John Gruber is on top form with his latest post about the Apple Watch.
Before the Apple Watch announcement, pundits were doubting how any new class of wearable device would be able to move the needle on the Apple earnings each quarter. I mean, just how many $100 or $200 devices would Apple need to shift in order to come close to the iPhone revenues, or even to make a significant contribution to their already stellar profits?
Perhaps Gruber gives us a clue…
The most fun I’ve had over the past week is speculating with friends about how much the different tiers of Apple Watch are going to cost. One thing that is absolutely clear, to me at least: when Tim Cook said the starting price is $349, that’s for the aluminum and glass Sport edition. My guesses for starting prices:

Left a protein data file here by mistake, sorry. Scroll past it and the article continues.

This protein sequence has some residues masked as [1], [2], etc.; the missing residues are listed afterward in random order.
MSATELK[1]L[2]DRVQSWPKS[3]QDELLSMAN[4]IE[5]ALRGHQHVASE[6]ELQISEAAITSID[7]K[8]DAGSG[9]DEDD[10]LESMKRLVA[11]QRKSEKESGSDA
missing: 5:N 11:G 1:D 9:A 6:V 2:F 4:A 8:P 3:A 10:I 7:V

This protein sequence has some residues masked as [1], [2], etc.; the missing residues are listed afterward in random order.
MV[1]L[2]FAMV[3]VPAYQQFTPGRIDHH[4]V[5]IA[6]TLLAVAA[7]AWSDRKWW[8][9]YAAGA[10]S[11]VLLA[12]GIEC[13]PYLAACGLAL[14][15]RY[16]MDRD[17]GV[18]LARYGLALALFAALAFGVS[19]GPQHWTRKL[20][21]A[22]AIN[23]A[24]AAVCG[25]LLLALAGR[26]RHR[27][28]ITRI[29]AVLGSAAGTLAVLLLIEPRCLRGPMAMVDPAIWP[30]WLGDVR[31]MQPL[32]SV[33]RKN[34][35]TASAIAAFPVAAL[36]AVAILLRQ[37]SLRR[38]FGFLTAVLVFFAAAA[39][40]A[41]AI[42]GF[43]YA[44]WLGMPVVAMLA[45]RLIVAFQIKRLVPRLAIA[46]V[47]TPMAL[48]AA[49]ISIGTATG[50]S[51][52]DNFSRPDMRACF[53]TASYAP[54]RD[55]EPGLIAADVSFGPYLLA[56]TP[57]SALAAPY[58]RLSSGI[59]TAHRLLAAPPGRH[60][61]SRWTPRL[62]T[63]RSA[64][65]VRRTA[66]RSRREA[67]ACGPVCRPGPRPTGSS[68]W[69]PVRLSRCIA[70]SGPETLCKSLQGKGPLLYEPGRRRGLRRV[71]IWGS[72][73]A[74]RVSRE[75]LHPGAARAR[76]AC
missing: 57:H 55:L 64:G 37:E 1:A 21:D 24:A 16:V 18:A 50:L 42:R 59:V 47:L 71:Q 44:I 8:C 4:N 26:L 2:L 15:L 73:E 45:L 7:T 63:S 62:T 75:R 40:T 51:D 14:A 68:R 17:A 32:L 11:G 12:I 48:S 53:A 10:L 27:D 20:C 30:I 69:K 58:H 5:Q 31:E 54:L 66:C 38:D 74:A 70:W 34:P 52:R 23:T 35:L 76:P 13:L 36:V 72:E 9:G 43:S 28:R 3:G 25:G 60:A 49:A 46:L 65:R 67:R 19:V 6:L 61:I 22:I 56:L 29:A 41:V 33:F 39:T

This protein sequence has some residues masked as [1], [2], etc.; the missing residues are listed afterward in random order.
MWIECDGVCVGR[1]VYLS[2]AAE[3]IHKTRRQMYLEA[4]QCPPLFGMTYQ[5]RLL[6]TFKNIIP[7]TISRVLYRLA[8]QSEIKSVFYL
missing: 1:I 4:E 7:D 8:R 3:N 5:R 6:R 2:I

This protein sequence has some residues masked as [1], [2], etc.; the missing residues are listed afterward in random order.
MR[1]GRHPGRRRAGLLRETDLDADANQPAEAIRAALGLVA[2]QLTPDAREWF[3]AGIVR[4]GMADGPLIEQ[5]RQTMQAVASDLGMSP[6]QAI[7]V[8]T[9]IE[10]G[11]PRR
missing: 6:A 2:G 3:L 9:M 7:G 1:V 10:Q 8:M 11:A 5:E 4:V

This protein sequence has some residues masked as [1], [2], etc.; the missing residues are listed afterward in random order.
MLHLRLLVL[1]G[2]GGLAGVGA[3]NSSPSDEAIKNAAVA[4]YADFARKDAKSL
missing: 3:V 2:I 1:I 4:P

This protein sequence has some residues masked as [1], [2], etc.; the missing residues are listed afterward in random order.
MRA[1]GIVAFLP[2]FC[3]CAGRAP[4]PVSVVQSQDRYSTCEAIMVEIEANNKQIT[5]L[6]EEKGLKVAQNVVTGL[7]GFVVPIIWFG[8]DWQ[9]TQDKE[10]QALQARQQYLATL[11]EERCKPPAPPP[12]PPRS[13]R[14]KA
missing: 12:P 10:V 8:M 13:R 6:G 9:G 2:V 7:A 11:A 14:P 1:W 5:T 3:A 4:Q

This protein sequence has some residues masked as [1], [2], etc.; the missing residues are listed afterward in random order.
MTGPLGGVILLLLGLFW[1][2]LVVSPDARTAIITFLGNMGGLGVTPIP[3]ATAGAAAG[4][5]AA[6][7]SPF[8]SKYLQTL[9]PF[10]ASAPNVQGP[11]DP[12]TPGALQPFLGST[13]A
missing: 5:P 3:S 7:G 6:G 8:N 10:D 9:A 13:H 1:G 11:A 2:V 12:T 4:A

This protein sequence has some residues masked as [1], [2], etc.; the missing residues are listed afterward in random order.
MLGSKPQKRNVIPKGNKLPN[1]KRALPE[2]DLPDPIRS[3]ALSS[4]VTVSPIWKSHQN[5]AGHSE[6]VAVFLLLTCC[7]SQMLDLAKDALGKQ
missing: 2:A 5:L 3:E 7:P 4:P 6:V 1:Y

* Apple Watch Sport (aluminum/glass): $349 (not a guess)
* Apple Watch (stainless steel/sapphire): $999
* Apple Watch Edition (18-karat gold/sapphire): $4999
In short: hundreds for Sport, a thousand for stainless steel, thousands for gold.
You really need to read the whole article as it does a great job at explaining (and speculating) how Apple is repositioning itself as a luxury brand and not just a tech company.
The whole strategy of hiring all the top people from fashion and high end retail suddenly becomes crystal clear.
I also think John may be onto something with this idea:
An idea that sprung to mind regarding the tension between multi-thousand dollar prices for gold watches and the short lifespan of computing technology: Apple could in theory offer significant trade-in pricing for years-old Apple Watches, based solely on the value of the gold alone. Or, perhaps the internals of the watch will be upgradeable. Apple is calling the S1 chip a “computer on a chip”, not a “system on a chip”. Take it in for servicing, and for a few hundred dollars, perhaps you’ll be able to replace your S1 for an S2 in a year, and an S3 the year after that.
Definitely check out the full article over at Daring FireBall